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7 Tips for Reducing Risk at Your Small Business

Small business owners have their work cut out for them. Running your business probably means you have to fill the shoes of many different roles, from handyman and cashier, to accountant and marketing team. Or maybe, you have some support and you’re able to delegate these responsibilities so you can work to grow your business. Regardless of where your time is most frequently spent, you likely want to avoid risk as much as possible to keep your small business running smoothly and, more importantly, making profits. After all, you’re not likely to make profits if you’re constantly dealing with the fallout of risks. Instead, try these seven tips to reduce the risk to your small business.

Remove Potential Obstructions and Dangers

One of the first ways you can reduce risk is to remove potential physical risks in your workplace. This may seem obvious, but a little cutter can be easy to overlook when you’re caught up in the day-to-day activities of running your business. Save yourself some headache and make the effort to leave walkways open and uncluttered. Eliminate any hazards on shelves or in customer-facing areas. Fix any broken equipment or maintain your building. You bear a certain level of liability and being smart with your spaces can make sure you don’t find yourself on the unfriendly side of a lawsuit.

Get Insurance

Yes, insurance is an absolute must. While budget is always a concern, having the bare minimum may not be the wisest choice. We know you may sometimes need to make tough financial decisions, but insurance is your safety net if and when times get tough and it’s not the right place to cut corners. You may want to consider the following upgrades to your insurance.

  • Business income insurance
  • Commercial property insurance
  • Professional liability
  • Worker’s compensation
  • Data breach
  • Health

Be Smart with Your Finances

Money is always a consideration with small-business owners. While it’s often a smart business decision to grow your business, making unwise investments or committing to long-term financial agreements may not bode well. As a small business owner, you need to consider the possibility that things could become financially unstable rather quickly and you may need some cash to keep things running in the event of an unexpected situation.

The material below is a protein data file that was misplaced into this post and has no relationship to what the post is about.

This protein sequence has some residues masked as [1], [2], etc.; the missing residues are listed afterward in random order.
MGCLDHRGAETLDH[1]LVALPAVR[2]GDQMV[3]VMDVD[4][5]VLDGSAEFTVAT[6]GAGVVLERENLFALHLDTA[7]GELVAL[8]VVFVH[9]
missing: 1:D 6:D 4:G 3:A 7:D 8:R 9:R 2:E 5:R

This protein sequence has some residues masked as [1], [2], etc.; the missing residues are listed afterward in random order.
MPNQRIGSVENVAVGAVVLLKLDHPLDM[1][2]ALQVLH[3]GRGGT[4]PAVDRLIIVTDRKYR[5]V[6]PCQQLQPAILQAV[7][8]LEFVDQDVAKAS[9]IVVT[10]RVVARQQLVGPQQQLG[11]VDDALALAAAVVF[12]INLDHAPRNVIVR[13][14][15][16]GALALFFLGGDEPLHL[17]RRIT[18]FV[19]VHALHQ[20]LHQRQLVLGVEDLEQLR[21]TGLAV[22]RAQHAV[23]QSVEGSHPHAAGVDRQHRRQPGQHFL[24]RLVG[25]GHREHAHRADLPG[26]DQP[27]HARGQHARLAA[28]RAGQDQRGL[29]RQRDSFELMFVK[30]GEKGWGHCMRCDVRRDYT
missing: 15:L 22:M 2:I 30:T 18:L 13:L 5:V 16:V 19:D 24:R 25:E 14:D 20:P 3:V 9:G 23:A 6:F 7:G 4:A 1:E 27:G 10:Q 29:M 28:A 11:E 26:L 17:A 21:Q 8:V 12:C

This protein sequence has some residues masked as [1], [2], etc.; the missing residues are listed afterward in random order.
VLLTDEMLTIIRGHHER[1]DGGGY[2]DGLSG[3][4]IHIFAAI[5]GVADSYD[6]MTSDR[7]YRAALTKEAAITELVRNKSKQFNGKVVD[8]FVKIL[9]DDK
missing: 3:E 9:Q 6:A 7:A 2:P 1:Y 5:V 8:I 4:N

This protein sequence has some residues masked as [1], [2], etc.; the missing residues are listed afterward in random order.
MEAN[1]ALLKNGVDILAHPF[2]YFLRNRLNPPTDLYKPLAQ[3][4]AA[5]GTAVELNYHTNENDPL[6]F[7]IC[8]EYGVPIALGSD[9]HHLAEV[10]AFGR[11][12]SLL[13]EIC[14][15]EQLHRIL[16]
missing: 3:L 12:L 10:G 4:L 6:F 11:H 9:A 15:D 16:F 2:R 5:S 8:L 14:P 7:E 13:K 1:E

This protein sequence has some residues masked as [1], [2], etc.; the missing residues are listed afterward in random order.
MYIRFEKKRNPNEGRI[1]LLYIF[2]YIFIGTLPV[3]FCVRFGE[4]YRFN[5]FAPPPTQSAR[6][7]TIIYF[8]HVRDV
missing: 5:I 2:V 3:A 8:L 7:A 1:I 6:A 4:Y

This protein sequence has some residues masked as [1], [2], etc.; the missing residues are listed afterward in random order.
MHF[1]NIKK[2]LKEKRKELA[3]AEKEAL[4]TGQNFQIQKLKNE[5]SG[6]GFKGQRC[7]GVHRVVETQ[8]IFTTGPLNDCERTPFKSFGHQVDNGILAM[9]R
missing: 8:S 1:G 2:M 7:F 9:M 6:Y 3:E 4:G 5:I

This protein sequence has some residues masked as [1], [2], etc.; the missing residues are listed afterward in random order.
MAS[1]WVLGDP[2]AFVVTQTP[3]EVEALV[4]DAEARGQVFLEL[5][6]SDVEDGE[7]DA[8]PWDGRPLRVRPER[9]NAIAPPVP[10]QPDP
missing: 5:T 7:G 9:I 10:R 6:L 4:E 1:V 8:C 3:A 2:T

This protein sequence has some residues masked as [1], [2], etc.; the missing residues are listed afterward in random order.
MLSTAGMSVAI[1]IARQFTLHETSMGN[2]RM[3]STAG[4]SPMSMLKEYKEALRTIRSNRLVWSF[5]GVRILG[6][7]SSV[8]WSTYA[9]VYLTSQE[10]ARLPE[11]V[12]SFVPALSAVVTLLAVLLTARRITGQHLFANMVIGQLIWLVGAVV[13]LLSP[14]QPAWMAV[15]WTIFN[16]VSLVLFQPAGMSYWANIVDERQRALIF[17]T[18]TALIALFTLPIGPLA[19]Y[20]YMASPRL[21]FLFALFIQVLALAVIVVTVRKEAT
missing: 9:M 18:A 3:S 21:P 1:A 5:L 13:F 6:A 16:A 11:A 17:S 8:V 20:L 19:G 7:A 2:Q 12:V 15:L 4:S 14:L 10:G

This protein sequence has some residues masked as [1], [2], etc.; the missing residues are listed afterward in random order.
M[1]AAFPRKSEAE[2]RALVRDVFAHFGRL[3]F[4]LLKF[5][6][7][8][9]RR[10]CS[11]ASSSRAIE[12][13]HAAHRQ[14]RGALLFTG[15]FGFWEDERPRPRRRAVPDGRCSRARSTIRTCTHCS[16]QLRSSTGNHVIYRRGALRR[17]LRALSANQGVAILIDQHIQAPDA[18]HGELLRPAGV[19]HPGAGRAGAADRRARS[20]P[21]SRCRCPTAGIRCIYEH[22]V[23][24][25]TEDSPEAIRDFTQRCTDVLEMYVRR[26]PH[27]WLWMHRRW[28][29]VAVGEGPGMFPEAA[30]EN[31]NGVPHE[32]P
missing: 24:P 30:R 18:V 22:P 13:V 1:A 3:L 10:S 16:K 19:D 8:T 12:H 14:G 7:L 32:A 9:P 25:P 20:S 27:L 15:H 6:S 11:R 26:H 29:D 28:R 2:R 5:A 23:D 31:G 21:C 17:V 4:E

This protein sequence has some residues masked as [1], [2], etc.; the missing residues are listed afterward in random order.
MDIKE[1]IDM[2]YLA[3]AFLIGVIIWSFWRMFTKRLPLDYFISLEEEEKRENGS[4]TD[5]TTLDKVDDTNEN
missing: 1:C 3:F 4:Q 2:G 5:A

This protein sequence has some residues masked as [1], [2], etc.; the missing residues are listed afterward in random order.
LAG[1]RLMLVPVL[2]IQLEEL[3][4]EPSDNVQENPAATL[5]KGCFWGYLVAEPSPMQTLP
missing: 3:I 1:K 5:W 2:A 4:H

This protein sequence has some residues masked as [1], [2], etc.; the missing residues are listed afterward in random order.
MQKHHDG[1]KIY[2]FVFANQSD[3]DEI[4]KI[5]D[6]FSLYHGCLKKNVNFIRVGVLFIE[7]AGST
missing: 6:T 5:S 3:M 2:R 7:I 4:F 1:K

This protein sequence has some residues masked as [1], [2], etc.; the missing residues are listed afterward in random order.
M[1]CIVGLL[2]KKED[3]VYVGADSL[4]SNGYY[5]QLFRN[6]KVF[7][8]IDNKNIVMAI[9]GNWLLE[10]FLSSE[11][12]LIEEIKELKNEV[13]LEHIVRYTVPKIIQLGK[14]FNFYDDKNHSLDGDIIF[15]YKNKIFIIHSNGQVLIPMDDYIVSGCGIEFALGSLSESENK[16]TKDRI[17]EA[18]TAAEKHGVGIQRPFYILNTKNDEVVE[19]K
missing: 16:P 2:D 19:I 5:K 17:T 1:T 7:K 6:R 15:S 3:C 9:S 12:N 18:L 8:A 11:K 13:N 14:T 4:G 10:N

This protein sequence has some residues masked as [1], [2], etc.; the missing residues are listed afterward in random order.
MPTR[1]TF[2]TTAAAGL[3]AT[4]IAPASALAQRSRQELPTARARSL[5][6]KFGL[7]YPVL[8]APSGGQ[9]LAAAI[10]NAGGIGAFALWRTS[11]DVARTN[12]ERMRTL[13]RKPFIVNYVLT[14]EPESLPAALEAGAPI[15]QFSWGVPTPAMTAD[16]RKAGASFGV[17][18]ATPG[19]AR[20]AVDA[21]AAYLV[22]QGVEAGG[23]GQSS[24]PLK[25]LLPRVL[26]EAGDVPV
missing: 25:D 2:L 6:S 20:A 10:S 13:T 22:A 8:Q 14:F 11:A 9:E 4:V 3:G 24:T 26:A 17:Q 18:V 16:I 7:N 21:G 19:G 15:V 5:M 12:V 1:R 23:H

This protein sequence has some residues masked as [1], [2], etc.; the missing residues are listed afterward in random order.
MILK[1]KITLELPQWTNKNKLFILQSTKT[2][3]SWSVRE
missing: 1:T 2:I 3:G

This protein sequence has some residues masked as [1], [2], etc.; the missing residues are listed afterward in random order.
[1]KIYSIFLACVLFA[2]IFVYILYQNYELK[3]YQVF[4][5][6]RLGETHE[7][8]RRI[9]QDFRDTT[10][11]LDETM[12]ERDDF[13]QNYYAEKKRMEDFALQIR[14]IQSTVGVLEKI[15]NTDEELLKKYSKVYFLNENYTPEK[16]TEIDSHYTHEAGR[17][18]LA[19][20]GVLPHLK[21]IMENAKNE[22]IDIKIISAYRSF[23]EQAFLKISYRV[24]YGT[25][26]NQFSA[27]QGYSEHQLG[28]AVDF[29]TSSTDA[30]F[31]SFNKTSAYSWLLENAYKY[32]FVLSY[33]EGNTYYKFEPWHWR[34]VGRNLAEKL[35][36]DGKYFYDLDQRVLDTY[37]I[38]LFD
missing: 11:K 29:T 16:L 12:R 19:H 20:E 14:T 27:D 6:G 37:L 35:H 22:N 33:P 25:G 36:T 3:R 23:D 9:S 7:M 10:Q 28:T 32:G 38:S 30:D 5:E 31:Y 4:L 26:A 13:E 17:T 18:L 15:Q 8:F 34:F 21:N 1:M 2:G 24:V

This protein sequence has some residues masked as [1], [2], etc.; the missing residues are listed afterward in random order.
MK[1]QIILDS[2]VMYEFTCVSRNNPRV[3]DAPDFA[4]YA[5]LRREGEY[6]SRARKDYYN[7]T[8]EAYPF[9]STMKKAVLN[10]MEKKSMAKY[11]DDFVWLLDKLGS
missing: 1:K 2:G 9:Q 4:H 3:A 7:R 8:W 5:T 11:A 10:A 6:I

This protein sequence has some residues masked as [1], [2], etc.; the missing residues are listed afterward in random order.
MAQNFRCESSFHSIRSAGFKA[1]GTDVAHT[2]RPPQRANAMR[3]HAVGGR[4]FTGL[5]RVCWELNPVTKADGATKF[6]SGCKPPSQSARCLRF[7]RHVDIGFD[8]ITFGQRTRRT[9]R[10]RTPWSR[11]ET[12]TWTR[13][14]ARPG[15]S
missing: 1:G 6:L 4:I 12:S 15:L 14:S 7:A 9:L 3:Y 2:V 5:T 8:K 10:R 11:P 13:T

Have an Emergency Plan

Put on your pessimist hat and consider the worst-case scenarios. Maybe a tornado strikes without warning or you suddenly have to deal with an unexpected divorce or personal illness. Smart business owners are prepared for reasonable risks and emergencies. Have a plan for keeping things running in the worst of situations, including who would make decisions and where interim finances should be used. Make sure you have considered tough scenarios and you’ve got a working plan for emergencies.

Be Wary of High-Risk Customers and Employees

Sometimes, the problem lies within. That’s a very ominous way of saying that not all employees and customers are going to be great for your business. If you notice questionable behavior or giant red flags, it may be time to move on from an employee or a high-risk customer. Take measures to remove the risk that people pose to your business and make yourself more immune to problems.

Having said that, make sure you are also following employment compliance when dealing with employees.

Use Technology Wisely

Technology can be a great asset, whether it helps make easy work of accounting or it stores and tracks all of your inventory. But, it can also create some potential risk for your business. You need to make reasonable efforts to protect customer information and guard against potential cyberattacks. This may involve doing things such as the following:

  • Using strong passwords: Okay, okay, you’ve been told a hundred times to make sure you have strong passwords, but it really is a significant deterrent for cyberattacks. And don’t leave it on a piece pf paper next to the keyboard (please).
  • Installing virus protection: Make sure you have basic virus protection software. This may seem like a no-brainer, but this isn’t a step you should skip. Your business may rely on it, so be cautious and smart.
  • Updating your technology regularly: Anyone who has ever owned a smartphone likely knows the value of technology updates. If you don’t update it, it doesn’t work well and small issues can later become big problems. Make sure you do the updates when you’re prompted.
  • Being smart with employee access: Not everyone needs to have admin-level access to your accounting software. Make sure you only give the necessary employees access to what is needed and make sure to immediately remove said access if an employee leaves or is terminated.

Plan for Physical Security

While technology risks are by no means insignificant, you also need to plan for physical security. Physical security is a real concern for many small businesses and you need to plan for it. Make sure you have alarms installed and take extra measures to secure your property (or properties) against possible threats or nefarious actors. Cameras are also a helpful deterrent and can be helpful in the event of an insurance claim or police report. Not all risks are avoidable, but taking small measures towards lessening what you can will only help to improve your business. If all else fails, we’ll be there to help. Find out more by speaking with a licensed PCIA agent today: (877) 927-6579